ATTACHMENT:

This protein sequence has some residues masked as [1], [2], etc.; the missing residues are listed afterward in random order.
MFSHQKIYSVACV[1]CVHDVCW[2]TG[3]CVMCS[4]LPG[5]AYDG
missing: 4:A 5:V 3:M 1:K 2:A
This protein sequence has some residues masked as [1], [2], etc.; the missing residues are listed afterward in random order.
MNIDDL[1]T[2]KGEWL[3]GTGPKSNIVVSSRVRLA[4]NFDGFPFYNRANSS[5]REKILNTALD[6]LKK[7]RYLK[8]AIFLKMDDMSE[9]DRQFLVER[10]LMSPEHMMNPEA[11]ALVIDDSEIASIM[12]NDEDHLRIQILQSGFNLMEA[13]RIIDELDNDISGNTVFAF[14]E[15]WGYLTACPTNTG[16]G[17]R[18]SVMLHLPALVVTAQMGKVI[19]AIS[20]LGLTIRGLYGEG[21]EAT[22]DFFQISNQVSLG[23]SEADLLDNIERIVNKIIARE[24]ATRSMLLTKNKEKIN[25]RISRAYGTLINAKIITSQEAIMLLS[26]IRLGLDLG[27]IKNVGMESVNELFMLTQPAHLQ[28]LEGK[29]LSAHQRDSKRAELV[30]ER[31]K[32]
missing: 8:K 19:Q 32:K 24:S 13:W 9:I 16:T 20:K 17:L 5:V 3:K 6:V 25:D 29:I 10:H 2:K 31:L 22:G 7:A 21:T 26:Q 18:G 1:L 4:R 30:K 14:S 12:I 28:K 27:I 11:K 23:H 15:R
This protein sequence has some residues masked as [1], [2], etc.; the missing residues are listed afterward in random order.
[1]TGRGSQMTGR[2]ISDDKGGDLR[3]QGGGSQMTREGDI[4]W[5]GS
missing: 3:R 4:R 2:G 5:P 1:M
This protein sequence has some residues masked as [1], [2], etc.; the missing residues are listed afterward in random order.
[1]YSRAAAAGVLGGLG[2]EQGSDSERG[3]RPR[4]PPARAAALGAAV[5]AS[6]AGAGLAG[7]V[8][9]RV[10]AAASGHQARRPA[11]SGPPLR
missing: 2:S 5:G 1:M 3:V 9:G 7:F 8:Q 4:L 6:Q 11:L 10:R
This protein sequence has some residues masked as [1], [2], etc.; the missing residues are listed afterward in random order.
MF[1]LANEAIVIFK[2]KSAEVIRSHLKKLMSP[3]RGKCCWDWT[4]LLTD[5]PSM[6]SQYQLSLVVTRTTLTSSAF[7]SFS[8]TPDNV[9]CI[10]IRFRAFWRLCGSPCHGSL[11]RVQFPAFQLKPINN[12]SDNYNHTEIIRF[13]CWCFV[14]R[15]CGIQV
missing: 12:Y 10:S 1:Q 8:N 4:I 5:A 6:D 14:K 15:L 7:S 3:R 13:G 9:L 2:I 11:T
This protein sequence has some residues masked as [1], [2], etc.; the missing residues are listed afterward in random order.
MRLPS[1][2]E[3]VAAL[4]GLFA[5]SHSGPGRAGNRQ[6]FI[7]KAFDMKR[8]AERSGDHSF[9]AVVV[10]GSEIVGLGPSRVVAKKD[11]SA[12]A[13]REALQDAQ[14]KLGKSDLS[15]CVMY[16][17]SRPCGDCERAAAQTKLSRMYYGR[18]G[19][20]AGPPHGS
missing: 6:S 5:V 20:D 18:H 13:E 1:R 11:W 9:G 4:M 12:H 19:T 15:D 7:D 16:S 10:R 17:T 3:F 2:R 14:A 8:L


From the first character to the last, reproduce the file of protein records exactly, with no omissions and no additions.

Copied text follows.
This protein sequence has some residues masked as [1], [2], etc.; the missing residues are listed afterward in random order.
MFSHQKIYSVACV[1]CVHDVCW[2]TG[3]CVMCS[4]LPG[5]AYDG
missing: 4:A 5:V 3:M 1:K 2:A
This protein sequence has some residues masked as [1], [2], etc.; the missing residues are listed afterward in random order.
MNIDDL[1]T[2]KGEWL[3]GTGPKSNIVVSSRVRLA[4]NFDGFPFYNRANSS[5]REKILNTALD[6]LKK[7]RYLK[8]AIFLKMDDMSE[9]DRQFLVER[10]LMSPEHMMNPEA[11]ALVIDDSEIASIM[12]NDEDHLRIQILQSGFNLMEA[13]RIIDELDNDISGNTVFAF[14]E[15]WGYLTACPTNTG[16]G[17]R[18]SVMLHLPALVVTAQMGKVI[19]AIS[20]LGLTIRGLYGEG[21]EAT[22]DFFQISNQVSLG[23]SEADLLDNIERIVNKIIARE[24]ATRSMLLTKNKEKIN[25]RISRAYGTLINAKIITSQEAIMLLS[26]IRLGLDLG[27]IKNVGMESVNELFMLTQPAHLQ[28]LEGK[29]LSAHQRDSKRAELV[30]ER[31]K[32]
missing: 8:K 19:Q 32:K 24:S 13:W 9:I 16:T 20:K 17:L 5:V 3:K 6:V 25:D 29:I 10:H 2:K 31:L 22:G 7:A 21:T 26:Q 18:G 1:L 4:R 30:K 14:S 12:I 28:K 27:I 11:K 23:H 15:R
This protein sequence has some residues masked as [1], [2], etc.; the missing residues are listed afterward in random order.
[1]TGRGSQMTGR[2]ISDDKGGDLR[3]QGGGSQMTREGDI[4]W[5]GS
missing: 3:R 4:R 2:G 5:P 1:M
This protein sequence has some residues masked as [1], [2], etc.; the missing residues are listed afterward in random order.
[1]YSRAAAAGVLGGLG[2]EQGSDSERG[3]RPR[4]PPARAAALGAAV[5]AS[6]AGAGLAG[7]V[8][9]RV[10]AAASGHQARRPA[11]SGPPLR
missing: 2:S 5:G 1:M 3:V 9:G 7:F 8:Q 4:L 6:Q 11:L 10:R
This protein sequence has some residues masked as [1], [2], etc.; the missing residues are listed afterward in random order.
MF[1]LANEAIVIFK[2]KSAEVIRSHLKKLMSP[3]RGKCCWDWT[4]LLTD[5]PSM[6]SQYQLSLVVTRTTLTSSAF[7]SFS[8]TPDNV[9]CI[10]IRFRAFWRLCGSPCHGSL[11]RVQFPAFQLKPINN[12]SDNYNHTEIIRF[13]CWCFV[14]R[15]CGIQV
missing: 12:Y 10:S 1:Q 8:N 4:I 5:A 6:D 14:K 15:L 7:S 3:R 13:G 9:L 2:I 11:T
This protein sequence has some residues masked as [1], [2], etc.; the missing residues are listed afterward in random order.
MRLPS[1][2]E[3]VAAL[4]GLFA[5]SHSGPGRAGNRQ[6]FI[7]KAFDMKR[8]AERSGDHSF[9]AVVV[10]GSEIVGLGPSRVVAKKD[11]SA[12]A[13]REALQDAQ[14]KLGKSDLS[15]CVMY[16][17]SRPCGDCERAAAQTKLSRMYYGR[18]G[19][20]AGPPHGS
missing: 6:S 5:V 20:D 18:H 13:E 1:R 11:W 9:G 4:M 12:H 19:T 15:D 7:D 16:S 10:R 17:T 3:F 2:R 14:A 8:L